The new software requires Android 4.0 or later _ the Ice Cream Sandwich or Jelly Bean flavors of Google’s operating system. It’s available through Google’s online Play store. At first, it’s available only in the U.S., though Microsoft plans to expand to 117 markets with versions in more than 30 languages.

Microsoft did not announce any plans for BlackBerry phones.

Amazon to launch Kindle Singles ebook of Barack Obama interview US president’s visit to Amazon warehouse continues to spark criticism from the books industry

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President Barack Obama’s decision to give a high-profile speech on jobs and corporate tax rates during a visit to one of Amazon’s distribution centres this week was a coup for the company. Now it’s capitalising elsewhere in its business.

Amazon will launch an ebook under its Kindle Singles imprint on Wednesday based on an interview given by Obama to the imprint’s editor, David Blum, during his visit. GigaOm reports that the ebook will be a free download rather than a paid title.

The visit came as Amazon announced plans to hire more than 5,000 new full-time employees at 17 of its fulfillment centres across the US, increasing its headcount in the facilities by around 25% as part of a wider recruitment drive for 7,000 jobs in its warehouses.

However, Obama’s visit has sparked controversy within the books industry, both from retailers and publishers concerned at the impact Amazon’s growth has had on smaller businesses over the past decade.

“For you to highlight Amazon as a job creator strikes us as greatly misguided,” suggested an open letter to the US president from the American Bookseller’s Association ahead of his visit.

“The news this weekend that Amazon is slashing prices far below cost on numerous book titles is further evidence that it will stop at nothing to garner market share at the expense of small businesses that cannot afford to sell inventory below their cost of acquisition.”

Meanwhile, independent publisher Melville House’s co-founder Dennis Johnson has made waves with a blog post attacking “the obviousness of Amazon’s monopoly” and its relationship with the US government.

“The war seems to be over, and the good guys have lost,” wrote Johnson.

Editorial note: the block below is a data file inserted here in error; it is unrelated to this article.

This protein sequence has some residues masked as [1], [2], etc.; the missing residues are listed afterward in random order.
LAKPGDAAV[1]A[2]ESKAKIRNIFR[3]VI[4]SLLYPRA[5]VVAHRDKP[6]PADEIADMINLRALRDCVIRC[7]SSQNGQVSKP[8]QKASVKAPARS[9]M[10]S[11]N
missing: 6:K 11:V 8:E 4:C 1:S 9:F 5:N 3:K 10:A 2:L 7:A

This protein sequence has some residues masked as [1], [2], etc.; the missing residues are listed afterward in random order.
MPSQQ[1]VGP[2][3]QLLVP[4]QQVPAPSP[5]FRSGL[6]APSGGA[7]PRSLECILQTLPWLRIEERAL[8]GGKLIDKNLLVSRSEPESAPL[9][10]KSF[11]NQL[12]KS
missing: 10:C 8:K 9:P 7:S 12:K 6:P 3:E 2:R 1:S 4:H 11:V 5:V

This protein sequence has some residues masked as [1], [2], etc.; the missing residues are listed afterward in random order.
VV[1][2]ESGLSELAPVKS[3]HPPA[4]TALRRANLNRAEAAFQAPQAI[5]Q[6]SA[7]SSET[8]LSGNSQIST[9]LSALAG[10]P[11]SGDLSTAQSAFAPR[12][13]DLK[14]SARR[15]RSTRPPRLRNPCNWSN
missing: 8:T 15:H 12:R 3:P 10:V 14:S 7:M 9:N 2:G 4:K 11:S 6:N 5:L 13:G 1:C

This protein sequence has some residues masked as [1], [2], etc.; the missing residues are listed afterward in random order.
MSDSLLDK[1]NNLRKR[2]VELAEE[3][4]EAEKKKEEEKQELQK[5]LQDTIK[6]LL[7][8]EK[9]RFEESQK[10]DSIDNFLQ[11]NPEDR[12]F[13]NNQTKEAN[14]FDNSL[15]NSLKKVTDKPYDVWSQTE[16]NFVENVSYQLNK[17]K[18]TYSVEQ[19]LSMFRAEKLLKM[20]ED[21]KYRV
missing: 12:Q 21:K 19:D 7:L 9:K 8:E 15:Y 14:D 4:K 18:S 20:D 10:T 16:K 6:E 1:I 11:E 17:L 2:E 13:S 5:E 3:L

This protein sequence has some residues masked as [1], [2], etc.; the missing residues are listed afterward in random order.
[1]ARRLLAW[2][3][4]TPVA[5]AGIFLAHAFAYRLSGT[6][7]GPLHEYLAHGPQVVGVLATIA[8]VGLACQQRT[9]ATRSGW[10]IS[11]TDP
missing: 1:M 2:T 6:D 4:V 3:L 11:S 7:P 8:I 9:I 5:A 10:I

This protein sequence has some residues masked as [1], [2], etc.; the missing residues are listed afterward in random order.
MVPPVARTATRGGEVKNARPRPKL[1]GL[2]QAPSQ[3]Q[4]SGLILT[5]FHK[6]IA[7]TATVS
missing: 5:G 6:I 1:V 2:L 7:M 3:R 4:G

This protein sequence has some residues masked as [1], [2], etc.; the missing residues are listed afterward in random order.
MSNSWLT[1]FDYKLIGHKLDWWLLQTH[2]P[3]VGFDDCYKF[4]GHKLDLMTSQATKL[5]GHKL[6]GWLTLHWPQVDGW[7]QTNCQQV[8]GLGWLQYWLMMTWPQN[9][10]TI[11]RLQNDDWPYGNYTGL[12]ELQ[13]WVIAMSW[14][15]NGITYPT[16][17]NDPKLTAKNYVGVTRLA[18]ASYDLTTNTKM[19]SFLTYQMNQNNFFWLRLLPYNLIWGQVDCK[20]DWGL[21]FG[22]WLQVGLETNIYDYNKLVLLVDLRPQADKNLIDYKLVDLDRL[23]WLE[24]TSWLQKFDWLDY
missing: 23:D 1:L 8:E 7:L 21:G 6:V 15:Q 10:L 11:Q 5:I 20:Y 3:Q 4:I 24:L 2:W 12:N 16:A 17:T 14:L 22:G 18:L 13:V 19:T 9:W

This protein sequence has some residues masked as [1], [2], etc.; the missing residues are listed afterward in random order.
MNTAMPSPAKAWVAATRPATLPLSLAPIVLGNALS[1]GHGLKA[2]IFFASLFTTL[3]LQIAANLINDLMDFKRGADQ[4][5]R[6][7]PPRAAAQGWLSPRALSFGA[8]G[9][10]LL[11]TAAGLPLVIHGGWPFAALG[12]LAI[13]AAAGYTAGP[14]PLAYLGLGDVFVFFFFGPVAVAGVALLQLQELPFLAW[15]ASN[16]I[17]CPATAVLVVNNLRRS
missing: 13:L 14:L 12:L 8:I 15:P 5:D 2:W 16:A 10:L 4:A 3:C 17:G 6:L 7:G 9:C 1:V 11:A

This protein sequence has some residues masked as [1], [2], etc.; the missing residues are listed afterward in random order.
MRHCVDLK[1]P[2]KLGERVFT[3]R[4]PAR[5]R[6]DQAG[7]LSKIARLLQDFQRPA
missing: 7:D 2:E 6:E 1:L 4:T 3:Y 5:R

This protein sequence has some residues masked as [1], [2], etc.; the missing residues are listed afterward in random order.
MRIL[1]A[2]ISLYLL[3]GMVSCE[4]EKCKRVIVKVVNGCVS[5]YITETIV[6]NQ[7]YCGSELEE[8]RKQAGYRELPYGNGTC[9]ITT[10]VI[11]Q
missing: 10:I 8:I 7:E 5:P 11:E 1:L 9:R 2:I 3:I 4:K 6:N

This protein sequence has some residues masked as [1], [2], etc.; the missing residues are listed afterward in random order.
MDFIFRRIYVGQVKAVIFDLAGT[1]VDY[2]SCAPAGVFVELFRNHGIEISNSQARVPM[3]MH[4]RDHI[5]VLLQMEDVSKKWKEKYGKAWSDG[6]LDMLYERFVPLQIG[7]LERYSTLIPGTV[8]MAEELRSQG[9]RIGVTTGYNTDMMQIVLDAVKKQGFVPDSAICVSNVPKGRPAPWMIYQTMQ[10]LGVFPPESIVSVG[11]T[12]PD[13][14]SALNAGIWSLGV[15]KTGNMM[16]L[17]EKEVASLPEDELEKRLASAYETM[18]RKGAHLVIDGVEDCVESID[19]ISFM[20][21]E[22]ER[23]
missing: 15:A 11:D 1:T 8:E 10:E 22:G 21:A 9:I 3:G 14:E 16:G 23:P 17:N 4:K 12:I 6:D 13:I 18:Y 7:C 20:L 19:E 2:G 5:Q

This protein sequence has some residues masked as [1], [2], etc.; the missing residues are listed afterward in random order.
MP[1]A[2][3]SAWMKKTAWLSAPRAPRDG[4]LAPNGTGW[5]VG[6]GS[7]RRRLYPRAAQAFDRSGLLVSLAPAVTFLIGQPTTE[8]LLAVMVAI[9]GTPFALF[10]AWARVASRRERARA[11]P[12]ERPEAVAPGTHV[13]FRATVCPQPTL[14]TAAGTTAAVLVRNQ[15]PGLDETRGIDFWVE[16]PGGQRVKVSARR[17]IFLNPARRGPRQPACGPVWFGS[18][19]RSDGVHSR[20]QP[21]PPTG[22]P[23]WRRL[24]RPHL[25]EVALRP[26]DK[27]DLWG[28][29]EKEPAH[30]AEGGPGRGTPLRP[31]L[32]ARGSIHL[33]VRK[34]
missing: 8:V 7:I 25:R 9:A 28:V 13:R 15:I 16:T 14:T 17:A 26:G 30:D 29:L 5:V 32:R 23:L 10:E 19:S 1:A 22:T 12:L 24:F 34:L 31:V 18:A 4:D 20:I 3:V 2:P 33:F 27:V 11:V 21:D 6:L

“The only thing that would have stopped Amazon anyway was government intervention, and it’s hard to imagine the DoJ [Department of Justice] opening a proper antitrust investigation of a company that has the president of the United States dropping in to laud the company and spend some time in one of its warehouses.”

The Obama ebook is part of Amazon’s new range of Kindle Singles Interview ebooks, which launched earlier in July with an interview of Israeli president Shimon Peres by journalist David Samuels.

The overall Kindle Singles range of shortform ebooks launched in January 2011, and according to an interview with Blum in the New York Times in April this year, has generated more than 5m sales.

Apple investigates new claims of China factory staff mistreatment

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Apple has been accused of benefiting from the exploitation of more than 70,000 Chinese factory workers in conditions described as even worse than those at Foxconn, the supplier hit by employee suicides and accusations of excessive working hours.

The iPhone and iPad maker is accused of breaching its promise to improve working conditions after the Foxconn revelations by using another supplier alleged to have broken 86 labour laws, including forcing pregnant women to work 11 hours a day, six days a week, standing up.

The US-based human rights watchdog China Labour Watch (CLW) also accused the company in question, Pegatron, of employing underage staff and discriminating against applicants shorter than 4ft 11in, older than 35 or from certain ethic minorities. The fresh claims of worker mistreatment are particularly embarrassing for Apple after it switched some iPhone and iPad manufacturing from Foxconn to Pegatron after intense negative publicity surrounding Foxconn.

Li Qiang, executive director of CLW, said: “Our investigations have shown labour conditions at Pegatron factories are even worse than at Foxconn factories. Apple has not lived up to its own standards. Apple is worsening conditions for workers, not improving them.”

Apple on Monday promised to investigate the claims and ensure “corrective actions” are taken. The company said it would force Pegatron to compensate for lost wages. “We are dedicated to protecting every worker in our supply chain,” a spokesman said. The Californian company said it had carried out 15 comprehensive audits at Pegatron factories since 2007, but admitted that many of the CLW claims were “new to us”. Apple confirmed CLW’s claim that some employment agencies were withholding worker ID cards and demanded Pegatron “put a stop” to it.

Jason Cheng, chief executive of Pegatron, said he would immediately investigate the allegations, many of which the company denied. “We strive to make each day at Pegatron better than the last for our employees. They are the heart of our business,” he said. “That’s why we take these allegations very seriously.”